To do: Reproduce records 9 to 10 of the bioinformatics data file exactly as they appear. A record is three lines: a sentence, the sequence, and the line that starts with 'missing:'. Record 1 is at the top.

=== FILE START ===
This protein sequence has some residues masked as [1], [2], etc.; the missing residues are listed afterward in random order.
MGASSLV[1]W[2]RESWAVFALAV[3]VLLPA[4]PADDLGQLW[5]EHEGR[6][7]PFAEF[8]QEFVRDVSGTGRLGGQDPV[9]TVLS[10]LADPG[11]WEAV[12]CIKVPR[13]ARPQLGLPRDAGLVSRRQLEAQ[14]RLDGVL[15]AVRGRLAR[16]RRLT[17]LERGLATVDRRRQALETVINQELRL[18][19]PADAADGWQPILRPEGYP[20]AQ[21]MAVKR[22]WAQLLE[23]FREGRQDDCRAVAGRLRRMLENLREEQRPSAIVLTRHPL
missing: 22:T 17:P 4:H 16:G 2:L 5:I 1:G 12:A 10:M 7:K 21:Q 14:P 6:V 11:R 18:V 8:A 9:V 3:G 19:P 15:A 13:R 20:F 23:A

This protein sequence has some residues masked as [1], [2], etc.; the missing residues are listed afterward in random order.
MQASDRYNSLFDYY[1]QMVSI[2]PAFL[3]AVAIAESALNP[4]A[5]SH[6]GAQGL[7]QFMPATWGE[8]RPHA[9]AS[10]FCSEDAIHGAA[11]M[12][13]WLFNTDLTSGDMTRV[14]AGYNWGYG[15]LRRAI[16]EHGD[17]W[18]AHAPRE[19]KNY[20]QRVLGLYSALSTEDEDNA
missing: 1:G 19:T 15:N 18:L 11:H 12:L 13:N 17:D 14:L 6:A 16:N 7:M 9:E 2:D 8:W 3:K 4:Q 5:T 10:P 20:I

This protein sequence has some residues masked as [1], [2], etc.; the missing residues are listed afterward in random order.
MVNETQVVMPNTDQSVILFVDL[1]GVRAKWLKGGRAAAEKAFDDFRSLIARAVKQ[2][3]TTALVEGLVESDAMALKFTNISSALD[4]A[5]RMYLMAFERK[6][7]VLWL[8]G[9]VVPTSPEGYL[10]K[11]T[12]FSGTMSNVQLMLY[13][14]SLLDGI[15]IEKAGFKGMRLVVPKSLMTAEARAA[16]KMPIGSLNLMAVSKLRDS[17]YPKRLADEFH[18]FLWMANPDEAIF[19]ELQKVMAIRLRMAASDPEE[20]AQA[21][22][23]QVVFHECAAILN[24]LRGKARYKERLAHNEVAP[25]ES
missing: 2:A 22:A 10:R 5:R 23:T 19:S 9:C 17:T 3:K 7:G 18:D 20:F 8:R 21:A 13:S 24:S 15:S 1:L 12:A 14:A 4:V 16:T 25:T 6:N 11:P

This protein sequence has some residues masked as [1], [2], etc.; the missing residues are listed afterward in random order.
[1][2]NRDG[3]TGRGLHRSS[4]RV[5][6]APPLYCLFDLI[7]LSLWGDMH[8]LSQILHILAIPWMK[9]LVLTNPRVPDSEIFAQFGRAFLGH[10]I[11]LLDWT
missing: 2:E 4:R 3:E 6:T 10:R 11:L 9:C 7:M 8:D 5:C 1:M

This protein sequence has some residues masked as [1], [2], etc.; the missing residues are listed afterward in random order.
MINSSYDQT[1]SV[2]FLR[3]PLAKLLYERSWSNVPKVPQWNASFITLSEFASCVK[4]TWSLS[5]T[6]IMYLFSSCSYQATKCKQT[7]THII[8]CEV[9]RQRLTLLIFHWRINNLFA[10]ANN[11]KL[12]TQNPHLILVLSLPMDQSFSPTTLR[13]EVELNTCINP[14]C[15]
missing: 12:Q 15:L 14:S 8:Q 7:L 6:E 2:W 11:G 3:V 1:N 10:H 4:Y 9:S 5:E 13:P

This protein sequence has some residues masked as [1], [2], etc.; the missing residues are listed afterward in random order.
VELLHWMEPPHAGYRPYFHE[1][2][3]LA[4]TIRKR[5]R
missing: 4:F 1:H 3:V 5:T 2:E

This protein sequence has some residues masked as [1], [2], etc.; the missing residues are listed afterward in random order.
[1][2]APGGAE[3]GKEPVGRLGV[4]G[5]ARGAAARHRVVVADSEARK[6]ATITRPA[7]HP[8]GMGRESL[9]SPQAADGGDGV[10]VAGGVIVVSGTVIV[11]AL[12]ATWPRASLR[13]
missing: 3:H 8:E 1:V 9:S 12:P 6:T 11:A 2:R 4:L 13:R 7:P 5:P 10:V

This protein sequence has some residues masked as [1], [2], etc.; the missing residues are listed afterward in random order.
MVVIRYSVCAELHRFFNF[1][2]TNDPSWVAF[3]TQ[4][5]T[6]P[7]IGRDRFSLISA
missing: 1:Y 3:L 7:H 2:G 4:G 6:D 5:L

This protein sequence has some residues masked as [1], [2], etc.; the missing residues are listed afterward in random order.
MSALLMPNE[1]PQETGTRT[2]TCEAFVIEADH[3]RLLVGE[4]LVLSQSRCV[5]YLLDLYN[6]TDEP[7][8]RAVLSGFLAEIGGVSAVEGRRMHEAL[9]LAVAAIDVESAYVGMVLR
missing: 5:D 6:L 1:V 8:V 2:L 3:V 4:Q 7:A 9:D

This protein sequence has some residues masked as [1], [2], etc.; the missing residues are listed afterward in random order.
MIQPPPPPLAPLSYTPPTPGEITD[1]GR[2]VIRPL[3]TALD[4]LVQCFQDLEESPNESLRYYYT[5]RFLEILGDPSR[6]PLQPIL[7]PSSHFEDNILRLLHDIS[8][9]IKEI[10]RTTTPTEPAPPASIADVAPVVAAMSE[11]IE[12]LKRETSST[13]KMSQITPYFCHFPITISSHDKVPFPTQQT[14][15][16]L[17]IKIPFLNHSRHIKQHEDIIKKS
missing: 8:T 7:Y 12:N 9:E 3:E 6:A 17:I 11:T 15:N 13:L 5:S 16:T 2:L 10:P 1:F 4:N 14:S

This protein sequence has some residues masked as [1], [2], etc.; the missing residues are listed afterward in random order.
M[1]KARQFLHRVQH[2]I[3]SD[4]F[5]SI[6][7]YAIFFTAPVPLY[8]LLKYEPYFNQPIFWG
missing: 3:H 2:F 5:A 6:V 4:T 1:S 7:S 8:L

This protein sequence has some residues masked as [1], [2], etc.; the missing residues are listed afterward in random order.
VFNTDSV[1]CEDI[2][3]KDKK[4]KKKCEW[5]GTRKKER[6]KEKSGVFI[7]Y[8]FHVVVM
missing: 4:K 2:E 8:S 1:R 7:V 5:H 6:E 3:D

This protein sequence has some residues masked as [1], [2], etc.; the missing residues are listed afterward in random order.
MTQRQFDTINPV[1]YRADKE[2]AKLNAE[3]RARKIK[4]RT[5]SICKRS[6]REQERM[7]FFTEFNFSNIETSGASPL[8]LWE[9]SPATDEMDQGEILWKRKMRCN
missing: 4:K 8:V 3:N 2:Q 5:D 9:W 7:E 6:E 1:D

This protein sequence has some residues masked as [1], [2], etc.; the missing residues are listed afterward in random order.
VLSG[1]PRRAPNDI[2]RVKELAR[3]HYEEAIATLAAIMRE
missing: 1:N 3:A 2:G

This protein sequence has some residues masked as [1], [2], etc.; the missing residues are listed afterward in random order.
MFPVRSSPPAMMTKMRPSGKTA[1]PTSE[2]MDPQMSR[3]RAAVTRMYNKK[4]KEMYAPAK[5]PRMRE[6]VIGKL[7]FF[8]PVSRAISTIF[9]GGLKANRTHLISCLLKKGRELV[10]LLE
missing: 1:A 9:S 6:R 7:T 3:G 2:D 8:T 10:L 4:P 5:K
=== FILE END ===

This protein sequence has some residues masked as [1], [2], etc.; the missing residues are listed afterward in random order.
MSALLMPNE[1]PQETGTRT[2]TCEAFVIEADH[3]RLLVGE[4]LVLSQSRCV[5]YLLDLYN[6]TDEP[7][8]RAVLSGFLAEIGGVSAVEGRRMHEAL[9]LAVAAIDVESAYVGMVLR
missing: 5:D 6:L 1:V 8:V 2:L 3:V 4:Q 7:A 9:D

This protein sequence has some residues masked as [1], [2], etc.; the missing residues are listed afterward in random order.
MIQPPPPPLAPLSYTPPTPGEITD[1]GR[2]VIRPL[3]TALD[4]LVQCFQDLEESPNESLRYYYT[5]RFLEILGDPSR[6]PLQPIL[7]PSSHFEDNILRLLHDIS[8][9]IKEI[10]RTTTPTEPAPPASIADVAPVVAAMSE[11]IE[12]LKRETSST[13]KMSQITPYFCHFPITISSHDKVPFPTQQT[14][15][16]L[17]IKIPFLNHSRHIKQHEDIIKKS
missing: 8:T 7:Y 12:N 9:E 3:E 6:A 17:I 11:T 15:N 13:L 5:S 16:T 2:L 10:P 1:F 4:N 14:S